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Heidi Mendoza back at COA but Grace Tan is new chief

MANILA, Philippines—Whistle-blower Heidi Mendoza will be back with her old pals at the Commission on Audit (COA).

Not all of her past colleagues there are exactly jumping for joy, given her statements that some said had tarnished the COA’s image.

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Actually, it’s going to be women power at the COA after President Benigno Aquino III Tuesday appointed Mendoza as COA commissioner and former Finance Undersecretary Grace Pulido-Tan as COA chair, Malacañang announced Tuesday.

Tan, a lawyer and certified public accountant (CPA), will replace Reynaldo Villar, whose term as head of the COA, expired on Feb. 2, according to Communications Secretary Ricky Carandang. Tan’s term will expire on Feb. 2, 2015.

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Mendoza, 48, a CPA and career COA official, will assume the post left by Commissioner Evelyn San Buenaventura and her term will end on Feb. 2, 2018.

The appointment of Mendoza to the three-member commission did not come as a surprise. Mr. Aquino earlier said he would offer her the job.

Mendoza helped prosecute retired Maj. Gen. Carlos Garcia, a former military comptroller, in his plunder case in the Sandiganbayan. She blew the whistle on how Garcia stashed away millions of military funds in his personal accounts.

It was initially a lonely fight when she testified in the Sandiganbayan. But this all changed when Garcia’s plunder case was reduced to bribery and money laundering as a result of a plea bargain deal with the Office of the Ombudsman last year.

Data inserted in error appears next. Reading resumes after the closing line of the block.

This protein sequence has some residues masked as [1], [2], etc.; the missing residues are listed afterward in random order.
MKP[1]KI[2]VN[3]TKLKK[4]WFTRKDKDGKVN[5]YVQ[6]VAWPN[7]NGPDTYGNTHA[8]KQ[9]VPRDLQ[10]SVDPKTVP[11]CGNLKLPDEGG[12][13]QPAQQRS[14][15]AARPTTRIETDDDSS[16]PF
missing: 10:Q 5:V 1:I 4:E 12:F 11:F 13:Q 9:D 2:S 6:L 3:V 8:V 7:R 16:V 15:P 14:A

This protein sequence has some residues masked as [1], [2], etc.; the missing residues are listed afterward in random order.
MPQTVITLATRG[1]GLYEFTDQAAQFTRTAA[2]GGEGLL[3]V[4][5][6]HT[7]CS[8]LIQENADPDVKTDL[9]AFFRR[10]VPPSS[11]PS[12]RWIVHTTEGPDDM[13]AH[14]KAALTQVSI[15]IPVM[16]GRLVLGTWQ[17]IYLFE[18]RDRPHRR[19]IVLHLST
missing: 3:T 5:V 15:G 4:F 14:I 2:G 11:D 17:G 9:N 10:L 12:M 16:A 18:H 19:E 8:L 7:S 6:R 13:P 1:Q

Mendoza resurfaced in the ensuing congressional hearings that investigated the deal.

Balanced team

Carandang acknowledged that the President had considered Mendoza for COA chair.

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“But we wanted a balance of people who had proven administrative and operational experience, which Grace Tan has. And of course the investigative abilities and the proven anticorruption record of Heidi Mendoza,” he said.

Carandang said the Palace believed that Mendoza would continue the administration’s efforts at good governance as she had “proven that she is very serious about anticorruption.”

Asked where former Foreign Secretary Alberto Romulo, who was eyeing the COA chairmanship, will now go, Carandang said he was not aware if Romulo will be appointed to any position.

Carandang said both Tan and Mendoza were “highly-qualified.”

“They’ll be a very good team at the helm of the COA,” he said.

Career paths

Tan served as finance undersecretary from May 2003 to February 2005 under the Arroyo administration. She is presently a tax consultant and legal adviser and also serves as independent director at Asia United Bank and Rural Bank of Angeles.

Tan is also currently a professor at the University of the Philippines, teaching Mandatory Continuing Legal Education.

She served as consultant for the Senate ways and means committee in 2006 and was a commissioner of the Presidential Commission on Good Government from October 2002 to May 2003.

A UP law graduate, she took her Master of Laws at New York University. She is a graduate of Business Administration and Accountancy at UP.

UN, ADB experience

Mendoza was a United Nations senior external auditor and professional lecturer/trainer/author. She was a program analyst of the Asian Development Bank from Oct. 1, 2010, to Jan. 21.

Her career at the COA started in 1996 as state auditor. From March 2003 to September 2004, Mendoza was financial consultant at the Transparency Group of the Office of the Presidential Chief of Staff.

She was assigned to the Office of the Ombudsman in September 2004 as team leader of the COA group that investigated Garcia.

Mendoza has a Master’s degree in National Security Administration at the National Defense College of the Philippines and a Master’s in Public Administration at UP.

She is a commerce graduate, major in Accounting at Sacred Heart College in Quezon province.

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